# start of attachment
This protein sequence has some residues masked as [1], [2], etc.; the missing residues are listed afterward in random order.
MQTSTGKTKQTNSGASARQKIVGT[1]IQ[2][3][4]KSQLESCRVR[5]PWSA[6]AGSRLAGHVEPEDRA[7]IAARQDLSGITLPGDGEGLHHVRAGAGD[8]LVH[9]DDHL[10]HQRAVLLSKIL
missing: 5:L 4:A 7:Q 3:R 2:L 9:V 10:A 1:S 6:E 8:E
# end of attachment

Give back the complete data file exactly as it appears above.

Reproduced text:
This protein sequence has some residues masked as [1], [2], etc.; the missing residues are listed afterward in random order.
MQTSTGKTKQTNSGASARQKIVGT[1]IQ[2][3][4]KSQLESCRVR[5]PWSA[6]AGSRLAGHVEPEDRA[7]IAARQDLSGITLPGDGEGLHHVRAGAGD[8]LVH[9]DDHL[10]HQRAVLLSKIL
missing: 5:L 4:A 7:Q 3:R 2:L 9:V 10:A 1:S 6:E 8:E